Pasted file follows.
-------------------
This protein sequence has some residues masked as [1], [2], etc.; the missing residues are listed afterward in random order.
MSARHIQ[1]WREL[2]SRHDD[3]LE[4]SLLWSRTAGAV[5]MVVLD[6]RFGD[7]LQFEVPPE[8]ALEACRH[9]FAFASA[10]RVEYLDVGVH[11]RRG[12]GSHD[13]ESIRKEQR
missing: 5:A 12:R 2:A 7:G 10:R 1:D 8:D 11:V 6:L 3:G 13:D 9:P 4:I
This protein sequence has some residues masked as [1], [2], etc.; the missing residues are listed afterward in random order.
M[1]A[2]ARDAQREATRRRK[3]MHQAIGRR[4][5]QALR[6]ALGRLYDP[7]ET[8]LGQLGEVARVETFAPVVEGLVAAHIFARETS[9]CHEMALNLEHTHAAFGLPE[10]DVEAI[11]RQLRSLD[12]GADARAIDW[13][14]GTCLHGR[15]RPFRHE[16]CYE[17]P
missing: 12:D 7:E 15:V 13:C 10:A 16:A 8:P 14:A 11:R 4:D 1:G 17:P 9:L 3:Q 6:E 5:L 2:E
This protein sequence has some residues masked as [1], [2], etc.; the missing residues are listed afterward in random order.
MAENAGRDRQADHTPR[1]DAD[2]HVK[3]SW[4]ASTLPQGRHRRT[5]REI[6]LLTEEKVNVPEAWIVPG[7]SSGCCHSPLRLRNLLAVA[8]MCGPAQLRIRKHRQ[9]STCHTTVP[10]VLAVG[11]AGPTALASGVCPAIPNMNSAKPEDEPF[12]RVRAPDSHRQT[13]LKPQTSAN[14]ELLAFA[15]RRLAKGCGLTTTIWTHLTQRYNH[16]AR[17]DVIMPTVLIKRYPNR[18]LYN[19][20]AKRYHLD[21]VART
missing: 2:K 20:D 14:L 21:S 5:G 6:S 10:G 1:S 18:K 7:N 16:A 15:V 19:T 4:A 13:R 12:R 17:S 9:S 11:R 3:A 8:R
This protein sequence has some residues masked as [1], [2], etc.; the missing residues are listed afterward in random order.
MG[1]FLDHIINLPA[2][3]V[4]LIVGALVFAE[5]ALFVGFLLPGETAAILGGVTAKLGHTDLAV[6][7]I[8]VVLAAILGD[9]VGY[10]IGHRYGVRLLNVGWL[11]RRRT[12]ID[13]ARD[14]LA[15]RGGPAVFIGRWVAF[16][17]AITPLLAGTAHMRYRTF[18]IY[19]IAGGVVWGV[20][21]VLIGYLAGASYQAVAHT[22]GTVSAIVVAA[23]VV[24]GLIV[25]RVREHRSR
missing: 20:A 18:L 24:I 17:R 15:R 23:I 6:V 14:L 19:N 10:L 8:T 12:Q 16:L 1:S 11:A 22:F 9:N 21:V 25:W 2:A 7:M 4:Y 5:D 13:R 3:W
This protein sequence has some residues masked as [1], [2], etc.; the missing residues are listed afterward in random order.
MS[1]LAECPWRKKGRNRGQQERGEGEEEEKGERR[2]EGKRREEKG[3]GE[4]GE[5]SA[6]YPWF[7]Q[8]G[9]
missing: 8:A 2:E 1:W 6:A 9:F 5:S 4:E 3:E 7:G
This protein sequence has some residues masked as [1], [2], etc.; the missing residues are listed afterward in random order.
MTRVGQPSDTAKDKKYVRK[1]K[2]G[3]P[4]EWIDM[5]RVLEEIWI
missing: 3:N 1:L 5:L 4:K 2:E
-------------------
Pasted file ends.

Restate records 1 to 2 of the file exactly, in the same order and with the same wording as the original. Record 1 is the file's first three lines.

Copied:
This protein sequence has some residues masked as [1], [2], etc.; the missing residues are listed afterward in random order.
MSARHIQ[1]WREL[2]SRHDD[3]LE[4]SLLWSRTAGAV[5]MVVLD[6]RFGD[7]LQFEVPPE[8]ALEACRH[9]FAFASA[10]RVEYLDVGVH[11]RRG[12]GSHD[13]ESIRKEQR
missing: 5:A 12:R 2:A 7:G 10:R 1:D 8:D 11:V 6:L 3:G 13:D 9:P 4:I
This protein sequence has some residues masked as [1], [2], etc.; the missing residues are listed afterward in random order.
M[1]A[2]ARDAQREATRRRK[3]MHQAIGRR[4][5]QALR[6]ALGRLYDP[7]ET[8]LGQLGEVARVETFAPVVEGLVAAHIFARETS[9]CHEMALNLEHTHAAFGLPE[10]DVEAI[11]RQLRSLD[12]GADARAIDW[13][14]GTCLHGR[15]RPFRHE[16]CYE[17]P
missing: 12:D 7:E 15:V 13:C 10:A 16:A 8:P 14:A 11:R 4:D 1:G 17:P 9:L 3:Q 6:E 5:L 2:E